I was the first one really “down” and had real diagnosis from mold, but it wasn’t linked to mold till years later.
As I sit down to write this, even after reviewing medical files in attempt to jog my memory, I still don’t know where to begin. This is why it took so long to start a blog. This time period was so crazy and hectic, I just don’t know what happened when, even with all the dates right there in front of me.
As I was reviewing files, I found the date I had my hysterectomy and appendectomy. It was summer of 2010. So that is where I will begin.
Remember back to the first post of this story. I had been having severe stomach pain with diarrhea and the frequency was rising. At one of my follow up appointments after having Weston, I complained to my OBGYN about this pain. She said that it could be endometriosis. However, the only way to tell is to check via laproscopy which is a procedure done under anesthesia. I talked it over with Ian. I had had a few instances of moderate to severe dysplasia (bad pap smears to put it in layman’s terms) and I wanted nothing more than this pain to go away. I went back in and told the doctor that I just wished for a hysterectomy. We discussed it and it was decided. In July, I’d get that operation.
Two weeks prior to the operation, the stomach/abdominal pain was so severe that I knew I had to go to ER. It was the evening and my dear sister took me. I finally got a CT scan sometime around 2am. I recall my white blood cells counts were off. The next day (because I had been admitted), a hospital doctor informed me that my appendix looked funny. His words, not mine. He said he didn’t know why, but they wanted to observe me a few days. He was reluctant to remove my appendix as I had the upcoming operation. The hospital kept me till my blood levels all read normal. I was told that if my appendix looked abnormal during the hysterectomy, they would remove that as well.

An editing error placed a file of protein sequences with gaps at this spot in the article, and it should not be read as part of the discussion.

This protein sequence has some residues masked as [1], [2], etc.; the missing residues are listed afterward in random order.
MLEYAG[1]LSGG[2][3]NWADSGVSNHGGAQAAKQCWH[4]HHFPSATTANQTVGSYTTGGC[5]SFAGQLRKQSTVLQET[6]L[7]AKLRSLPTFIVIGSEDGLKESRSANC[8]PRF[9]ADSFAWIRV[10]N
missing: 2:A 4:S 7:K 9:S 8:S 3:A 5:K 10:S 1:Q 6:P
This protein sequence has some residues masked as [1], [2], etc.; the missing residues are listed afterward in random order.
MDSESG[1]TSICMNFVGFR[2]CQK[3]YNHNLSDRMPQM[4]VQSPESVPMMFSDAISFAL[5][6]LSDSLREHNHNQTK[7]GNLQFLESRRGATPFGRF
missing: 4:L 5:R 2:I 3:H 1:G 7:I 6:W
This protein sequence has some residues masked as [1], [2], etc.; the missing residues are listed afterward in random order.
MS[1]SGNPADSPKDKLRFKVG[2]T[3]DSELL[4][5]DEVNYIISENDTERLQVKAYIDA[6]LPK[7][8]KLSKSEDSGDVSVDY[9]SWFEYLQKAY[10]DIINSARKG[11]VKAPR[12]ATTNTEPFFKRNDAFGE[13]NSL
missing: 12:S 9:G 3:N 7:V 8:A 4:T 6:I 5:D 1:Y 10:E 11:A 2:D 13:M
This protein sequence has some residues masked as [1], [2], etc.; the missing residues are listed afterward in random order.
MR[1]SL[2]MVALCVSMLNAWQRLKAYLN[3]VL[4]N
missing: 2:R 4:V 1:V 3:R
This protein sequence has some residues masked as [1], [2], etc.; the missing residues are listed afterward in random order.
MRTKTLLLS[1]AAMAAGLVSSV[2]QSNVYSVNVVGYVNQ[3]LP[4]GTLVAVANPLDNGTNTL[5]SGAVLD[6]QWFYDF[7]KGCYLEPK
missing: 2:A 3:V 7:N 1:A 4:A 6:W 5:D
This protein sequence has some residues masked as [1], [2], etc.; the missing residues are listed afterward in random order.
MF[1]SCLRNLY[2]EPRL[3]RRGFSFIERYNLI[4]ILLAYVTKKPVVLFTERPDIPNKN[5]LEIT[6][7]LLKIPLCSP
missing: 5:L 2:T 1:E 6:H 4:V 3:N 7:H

Two weeks passed without major pain (aside from the daily pain). I went into the hospital to get my hysterectomy. After operation I was told they also took my appendix. Blanket diagnosis before biopsy was “your appendix was black and shriveled up.” Basically, it had up and died. Later, when I got results, it was shown that I had chronic cervicitis and chronic appendicitis.
Later that year I was diagnosed with adult onset asthma and had chronic bronchitis. Sometime later down the line, I asked Ian if there was a chronic itis disease. Much to my surprise, we learned there IS such a think as “chronic itis.” It’s called CIRS or chronic inflammatory response syndrome. CIRS is deserving of it’s own post. Own website actually, so I won’t expand on that here.
Mold had stolen the preschool years of our children and now my ability to even have more kids.
This ^ is me post op resting at Ian’s parents’ cabin. I have a very high tolerance for pain. Even ripping out my innards, I was all set to start grilling!
The operation helped my pain and alleviated my diarrhea somewhat/mostly. I don’t remember. But I’m glad I had the operation done. First, I was period free to deal with the ensuing madness that became our “lives.” I have that in quotes because, really, it was no life at all. We were merely surviving.